Oh yeah, I am shaking, ready for my shot. I'm on the gun, camera rolling, everything is perfect, except for the fact that the four jakes had already laid claim to the decoys and they were not going to allow Mr. Long Beard to take up shop and strut around.

The chase was on...the jakes put the run to Mr. Long Beard and he was gone as fast as he came. When Mr. Long Beard tried to come back, he was again chased off, and a third time.

Opening morning turned out to be an action packed no shot opportunity hunt that was left me shaking with anticipation. This why we love hunting!

Time to re-group. For our evening hunt, Mikyla rejoined us and we came up with the plan that if one of the long beards came in, Mikyla would take the shot and if the pesky jakes came back, I would take the shot with my bow.

One way or another, we were bound and determined to tag a turkey.

Round II~

Here they come...jakes on parade once again strutting up our decoys! This time, I am ready, bow in hand, I take slow careful aim and let my Easton arrow fly. With a perfectly placed shot, my jake is down less than 10 feet from where my arrow passed through him.  SUCCESS!!! My first archery Rio!

I felt bad for Mikyla that Mr. Long Beard never showed up that evening, but we were glad to take home dinner instead. What a great way to close out opening day of turkey season.

The next morning, with a second turkey tag in hand, Mike and I set out in pursuit of Mr. Long Beard. It was cold. Really cold...36 degrees and our breath was the only thing that was to be seen.

No turkeys, no gobbles...no bueno.

Not even one of the remaining pesky jakes will come into our calls, possibly a bit wiser from the day before when I took one of their own out of the equation.

Shortly after 10:00am Mike and I decide to abandon our location to try another spot and we get all settled in at the truck to leave when far in the distance we hear it; Mr. Long Beard gobbling.

Like a flash of lighting, we were back out of the truck, racing to set up our blind and throw up the decoys. Mad chaos had set in and the adrenaline was flowing! I could literally hear my heart beating in my ears, but no gobble.

Here comes the doubts...did he see us, did he hear us, did we bump him or do we just need to have some patience?

The sound of a tom turkey drumming his feathers is absolute music to every turkey hunters ears. The sound of Mr. Long Beard drumming his feathers had my hands shaking and my heart pounding. He was close, really close.

My camera was set up and ready to record, aimed at the decoys, so of course, he strolls everywhere but up to the decoys. Mr. Long Beard makes a giant circle around us holding strong at 80 yards but will not close the gap to our decoys.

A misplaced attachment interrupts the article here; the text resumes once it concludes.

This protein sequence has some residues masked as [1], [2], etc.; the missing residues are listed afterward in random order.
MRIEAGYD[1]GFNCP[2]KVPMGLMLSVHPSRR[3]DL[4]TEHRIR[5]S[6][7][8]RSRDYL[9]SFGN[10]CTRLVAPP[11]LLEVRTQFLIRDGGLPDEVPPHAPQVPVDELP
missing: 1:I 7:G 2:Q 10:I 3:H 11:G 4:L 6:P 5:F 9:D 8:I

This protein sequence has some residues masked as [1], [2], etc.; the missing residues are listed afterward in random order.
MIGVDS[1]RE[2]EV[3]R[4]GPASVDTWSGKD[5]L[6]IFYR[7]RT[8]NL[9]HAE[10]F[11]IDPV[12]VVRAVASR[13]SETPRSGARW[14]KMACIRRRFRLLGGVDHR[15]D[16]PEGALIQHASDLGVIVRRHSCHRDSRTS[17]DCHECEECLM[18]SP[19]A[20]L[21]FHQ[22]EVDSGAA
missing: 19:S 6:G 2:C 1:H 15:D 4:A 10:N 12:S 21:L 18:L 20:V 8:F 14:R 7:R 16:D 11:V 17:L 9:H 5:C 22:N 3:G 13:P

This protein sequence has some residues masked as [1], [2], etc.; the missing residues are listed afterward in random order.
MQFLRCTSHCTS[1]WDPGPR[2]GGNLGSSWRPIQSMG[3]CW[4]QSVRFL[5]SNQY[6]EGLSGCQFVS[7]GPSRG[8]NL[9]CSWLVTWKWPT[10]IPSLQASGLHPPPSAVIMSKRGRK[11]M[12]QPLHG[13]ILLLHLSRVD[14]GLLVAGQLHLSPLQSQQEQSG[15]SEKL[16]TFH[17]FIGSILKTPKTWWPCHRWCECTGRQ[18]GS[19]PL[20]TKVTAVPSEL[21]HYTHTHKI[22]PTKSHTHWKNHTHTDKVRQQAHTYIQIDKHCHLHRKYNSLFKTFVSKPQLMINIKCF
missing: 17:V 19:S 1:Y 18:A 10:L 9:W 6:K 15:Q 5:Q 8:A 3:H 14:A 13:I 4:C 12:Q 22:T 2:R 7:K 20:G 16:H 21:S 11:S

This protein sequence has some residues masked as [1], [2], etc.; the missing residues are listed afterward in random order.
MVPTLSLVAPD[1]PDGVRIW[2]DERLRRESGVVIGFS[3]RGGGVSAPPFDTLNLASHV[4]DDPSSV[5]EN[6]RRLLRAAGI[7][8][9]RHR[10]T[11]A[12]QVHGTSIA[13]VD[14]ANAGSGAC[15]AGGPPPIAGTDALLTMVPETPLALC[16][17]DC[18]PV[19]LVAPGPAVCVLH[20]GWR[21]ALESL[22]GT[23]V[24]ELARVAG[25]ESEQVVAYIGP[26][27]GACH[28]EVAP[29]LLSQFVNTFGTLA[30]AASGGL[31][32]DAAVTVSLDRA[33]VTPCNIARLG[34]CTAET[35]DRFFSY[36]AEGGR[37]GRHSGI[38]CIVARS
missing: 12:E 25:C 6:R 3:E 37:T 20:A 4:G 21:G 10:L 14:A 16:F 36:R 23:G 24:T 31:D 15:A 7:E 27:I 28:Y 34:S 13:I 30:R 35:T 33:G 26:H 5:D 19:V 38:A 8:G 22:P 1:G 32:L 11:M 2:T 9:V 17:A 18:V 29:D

My guess at this point is that he is scared of the jake decoy given the beat down that he had received the day before. Mike and I came to the conclusion that he simply was not going to come into the decoys. We made our move, windows went up so we could move within the blind without detection.

Once the camera was re-set and we were in position, we opened a window with the hopes that Mr. Long Beard was still there. Thankfully, he was.

Now the waiting game...he was scratching the ground just over 60 yards from me, just out of reach for my Browning BPS 20 gauge.

Here he comes, ever so slightly towards us, just enough to place him within range and unfortunately for me, he stops and struts just behind a tree. No shot.

Waiting and hoping; finally, he takes those two small steps into the open and with one gentle squeeze to the trigger, he is down. Perfect end to a perfect hunt!!!

With my tags filled, I stuck around Southern Oregon long enough for Mike to fill one of his tags with this stunning Rio. Unfortunately, I had to leave before Mikyla filled her tag but the best of luck goes out to her. I am looking forward to getting photos of her hunt success.

When it comes to turkey hunting, it just doesn't get any better than this!! Thank you Mike and Mikyla Jahnke for everything!

 

 

 

2013 RMEF Youth Turkey Hunt

This past weekend was my second annual Rogue Chapter RMEF Youth Turkey Hunt. Everything went perfect for first time hunter, 9 year old Spencer and his dad Chad.

Spencer was a trooper, hiking over 4 miles through the rugged Western landscapes in our search of a fervent tom turkey. He came to the hunt prepared with his Rocky Mountain Hunting Turkey Calls and he knew how to use them.

Spencer literally hunted daylight to dark on opening day and was dead serious until days end about his hunt.

During the last hour of daylight, all of us “grown-ups” were talking a bit too much or Spencer and he finally looked at us and said “Are we talking or hunting?” This kids attention span and intensity was second to none. I was very impressed, especially after the hike we had been on.

On Sunday, Jeff Heil, RMEF Life Member and Volunteer called in three jakes to less than 20 yards. Spencer sat completely still for 17 minutes while these three jakes took turns beating up the jake decoy.

The turkeys were grouped together too close for him to take an ethical shot and he kept it together the entire time, unmoving. When the birds finally split up a bit, he took one perfectly placed shot and his bird was down.

I have footage of the entire hunt from two angles. The blast from his shotgun nearly knocking him over.  We had a great trip and I can’t wait to share the footage with you. Such a remarkable little boy!!!

This hunt would not have been possible if not for the support of the Rogue Chapter of RMEF, volunteer Jeff Heil, Hocking Ranch, Matt Dunbar of Dunbar Taxidermy and all the members of the RMEF.

This is a true testament of how Hunting is Conservation. Together, we are ensuring the continuation of our time honored traditions.

 

 

2013 RMEF Rogue Chapter Banquet